The amounts of revenue and Adjusted EBITDA given above in this release represent the expected results of MDA as they flow into Maxar’s Space Systems and Imagery segments and will vary from the amounts ultimately classified as discontinued operations for MDA, which will reflect interest, depreciation, amortization, taxes, certain corporate expenses, and the effect of blending margins on projects for which MDA is an intercompany subcontractor. The MDA businesses are expected to have approximately US$10m in Depreciation and Amortization expense. (Source: BUSINESS WIRE)
19 Dec 19. Celestia Technologies Group Secures Satellite Ground Systems Division from Antwerp Space. Celestia Technologies Group has acquired the satellite ground systems division of Antwerp Space, part of the Bremen-based OHB SE Group, in a deal that will boost Celestia’s existing expertise in EGSE (Electrical Ground Support Equipment) and ground systems. The Celestia Technologies Group is a pan-European network of SME’s based on innovation and development of high technology products for the space, defence, telecom and scientific markets. The addition of the Belgian business adds further capability to the group, enabling Celestia to offer customers a wider product portfolio of EGSE products alongside complete turnkey solutions. It also boosts annual group turnover by 4m euros. All the ground segment activities previously carried out by Antwerp Space will continue in a newly created Belgian entity Celestia Antwerp BV, a fully owned subsidiary focusing on the EGSE and ground segment activities that have been the cornerstone of the Antwerp Space business for the last 50 years.
Celestia already owns C-STS, formerly part of the SSBV group, also with a strong market position in satellite EGSE and modems for ground stations. This latest move therefore reinforces Celestia’s overall standing in the ground systems market, opening up a more extensive product portfolio alongside important technology and cost synergies.
The combined yearly turnover for both companies will be 8m euros, representing 25 percent of the Celestia group turnover. In welcoming the 17-strong team of Antwerp Space engineers to the business, Celestia group chairman José Alonso said the company is delighted to bring one of Belgium’s most well-established and experienced ground station specialists into the Celestia fold. This strategic move brings together the best of two formerly competing companies, allowing the firms to exploit synergies and knowledge while providing greater integration capabilities and expertise to customers. (Source: Satnews)
23 Dec 19. Boeing CEO Out; Systemic Problems May Remain. Boeing’s military programs have been affected by “under-prioritizing engineering resources,” says Teal Group’s Richard Aboulafia. Beleaguered Boeing Co. has pushed out CEO Dennis Muilenburg in an attempt to recover from a string of high-profile program failures. But it is unclear if a change at the top will fix what some close observers of the company say are the root causes of the company string of problems.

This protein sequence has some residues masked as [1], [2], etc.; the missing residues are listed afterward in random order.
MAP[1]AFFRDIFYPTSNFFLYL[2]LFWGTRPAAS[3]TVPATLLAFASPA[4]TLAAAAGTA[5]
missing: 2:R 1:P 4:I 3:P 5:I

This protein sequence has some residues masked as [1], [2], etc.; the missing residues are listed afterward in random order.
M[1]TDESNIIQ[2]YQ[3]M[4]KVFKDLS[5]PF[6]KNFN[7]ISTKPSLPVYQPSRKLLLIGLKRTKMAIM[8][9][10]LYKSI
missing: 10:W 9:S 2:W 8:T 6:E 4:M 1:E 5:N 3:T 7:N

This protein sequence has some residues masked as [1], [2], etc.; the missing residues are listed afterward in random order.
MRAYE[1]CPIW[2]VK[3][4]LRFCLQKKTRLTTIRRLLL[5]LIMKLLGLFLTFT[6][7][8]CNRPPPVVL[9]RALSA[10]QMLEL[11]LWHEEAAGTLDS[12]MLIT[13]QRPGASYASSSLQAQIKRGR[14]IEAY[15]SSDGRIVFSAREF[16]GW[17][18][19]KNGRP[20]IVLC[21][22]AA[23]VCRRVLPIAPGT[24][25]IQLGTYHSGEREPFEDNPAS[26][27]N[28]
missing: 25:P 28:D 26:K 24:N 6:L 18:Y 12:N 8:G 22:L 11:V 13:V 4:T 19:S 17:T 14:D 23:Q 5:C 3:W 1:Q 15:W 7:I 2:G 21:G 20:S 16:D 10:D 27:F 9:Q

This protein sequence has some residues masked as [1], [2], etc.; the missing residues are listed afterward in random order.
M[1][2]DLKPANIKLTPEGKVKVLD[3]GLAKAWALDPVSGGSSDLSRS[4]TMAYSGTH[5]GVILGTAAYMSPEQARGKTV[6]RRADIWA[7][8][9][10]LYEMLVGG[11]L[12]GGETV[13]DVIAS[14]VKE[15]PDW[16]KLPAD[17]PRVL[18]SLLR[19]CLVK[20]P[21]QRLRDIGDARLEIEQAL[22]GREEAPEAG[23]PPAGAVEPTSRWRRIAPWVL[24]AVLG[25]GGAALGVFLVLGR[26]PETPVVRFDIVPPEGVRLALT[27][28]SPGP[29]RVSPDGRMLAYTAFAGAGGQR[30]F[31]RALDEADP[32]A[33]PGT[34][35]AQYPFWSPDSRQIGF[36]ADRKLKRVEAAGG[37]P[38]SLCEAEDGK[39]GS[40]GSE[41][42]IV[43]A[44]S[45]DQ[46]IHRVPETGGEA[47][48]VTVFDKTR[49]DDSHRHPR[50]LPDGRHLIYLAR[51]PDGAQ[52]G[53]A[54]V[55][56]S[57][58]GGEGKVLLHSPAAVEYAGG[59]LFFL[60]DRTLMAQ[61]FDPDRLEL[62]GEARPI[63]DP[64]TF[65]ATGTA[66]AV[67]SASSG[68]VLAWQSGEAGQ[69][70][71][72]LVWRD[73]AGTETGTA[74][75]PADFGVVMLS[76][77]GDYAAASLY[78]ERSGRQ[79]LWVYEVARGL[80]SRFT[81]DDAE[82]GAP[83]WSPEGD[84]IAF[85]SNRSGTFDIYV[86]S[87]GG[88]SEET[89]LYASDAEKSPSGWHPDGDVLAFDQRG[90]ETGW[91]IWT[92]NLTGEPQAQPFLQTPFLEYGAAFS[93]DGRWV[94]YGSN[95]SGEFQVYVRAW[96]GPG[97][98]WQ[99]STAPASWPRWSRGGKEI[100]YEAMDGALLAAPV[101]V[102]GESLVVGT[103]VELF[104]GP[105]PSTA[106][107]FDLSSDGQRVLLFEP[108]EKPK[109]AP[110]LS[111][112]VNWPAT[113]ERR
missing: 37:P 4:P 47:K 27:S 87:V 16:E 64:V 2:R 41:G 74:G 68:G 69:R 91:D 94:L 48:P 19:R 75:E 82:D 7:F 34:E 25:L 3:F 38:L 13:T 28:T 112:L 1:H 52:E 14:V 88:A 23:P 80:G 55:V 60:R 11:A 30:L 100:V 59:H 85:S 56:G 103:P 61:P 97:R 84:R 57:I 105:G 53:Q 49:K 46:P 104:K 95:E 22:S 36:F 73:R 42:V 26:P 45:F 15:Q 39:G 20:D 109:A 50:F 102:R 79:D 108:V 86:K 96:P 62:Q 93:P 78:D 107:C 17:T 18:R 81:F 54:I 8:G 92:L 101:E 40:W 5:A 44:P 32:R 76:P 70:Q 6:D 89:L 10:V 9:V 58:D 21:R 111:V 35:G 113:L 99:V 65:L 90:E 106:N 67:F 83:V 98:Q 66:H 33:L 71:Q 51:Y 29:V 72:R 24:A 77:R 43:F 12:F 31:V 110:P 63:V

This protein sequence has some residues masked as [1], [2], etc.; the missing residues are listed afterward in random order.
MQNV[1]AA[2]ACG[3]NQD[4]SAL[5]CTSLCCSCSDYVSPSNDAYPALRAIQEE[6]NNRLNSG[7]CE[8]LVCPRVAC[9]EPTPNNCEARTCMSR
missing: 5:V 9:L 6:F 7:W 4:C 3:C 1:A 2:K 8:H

Richard Aboulafia, long-time aviation business analyst at Teal Group, says Boeing seems to be suffering from a systemic failure: a dysfunctional relationship between the management and engineering sides of the house that affect both military and civil programs.
“I think they’ve got big issues in communications between engineering and management,” he told me today. “The one consistent thread between commercial and military is that they’ve come to regard engineers as another asset to be leveraged.”
While Muilenberg is gone, Boeing has not swept out its core management team. The board simply promoted its chair, David Calhoun, to the CEO slot and rotated Lawrence Kellner into the slot of non-executive chairman of the board.
We asked Boeing for reaction to Aboulafia’s critique. This is what they said: “We’re remaining focused on our customers and meeting our commitments.”
The latest disaster for Boeing was the failure of the much-touted Starliner space capsule to reach the International Space Station last Friday due to a clock problem that deleted its fuel, and forced it to return to Earth after only two days in orbit. The company, and NASA Administrator Jim Bridenstine, downplayed the incident, but given the high stakes as NASA seeks to regain America’s ability to launch humans into space the fact of the failed test is a black eye to both.
The Starliner problem followed hard on the heels on the firm’s major announcement last Monday that it was shutting down the 737 Max airliner production line in January. As reported by David Schaper on Dec. 12, that decision came after Federal Aviation Administration (FAA) chief Stephen Dickson warned Muilenburg to back away from Boeing’s push to speed the 737 Max’s return to service following crashes in Indonesia and Ethiopia that killed 346 people.
Boeing did just have a win on the military side of its operations, with the Air Force last Wednesday lifting the three-month-long ban on KC-36 cargo and personnel flights. The lock-down was piqued by the discovery that cargo restraints came open of their own accord during test flights. that problem came, of course after years of delays and large cost overruns on what was supposed to be a low-risk program.
Aboulafia said the troubles stemming from “under-prioritizing engineering resources” have affected military programs as well as the commercial efforts.
(As an aside, it might be noted that Muilenburg served as president and chief executive officer of Boeing Integrated Defense Systems — later renamed Boeing Defense, Space & Security — from September 2009 until 2015.)
In particular, Aboulafia explained, that approach has led Boeing to contract out system design on many defense programs. These include the firm’s losing bid for the Long Range Strike Bomber (LRS-B, now the B-21 being built by Northrop Grumman), which was a Lockheed Martin design, he said.
Similarly, the T-7A Red Hawk trainer “was largely a Saab design,” and the “MH-139 leveraged a Leonardo helicopter.”
Ironically, Aboulafia added, the “KC-46, you could argue, was their one big win, leveraging a Boeing design from the 1970s and then badly mangling execution.” (Source: Breaking Defense.com)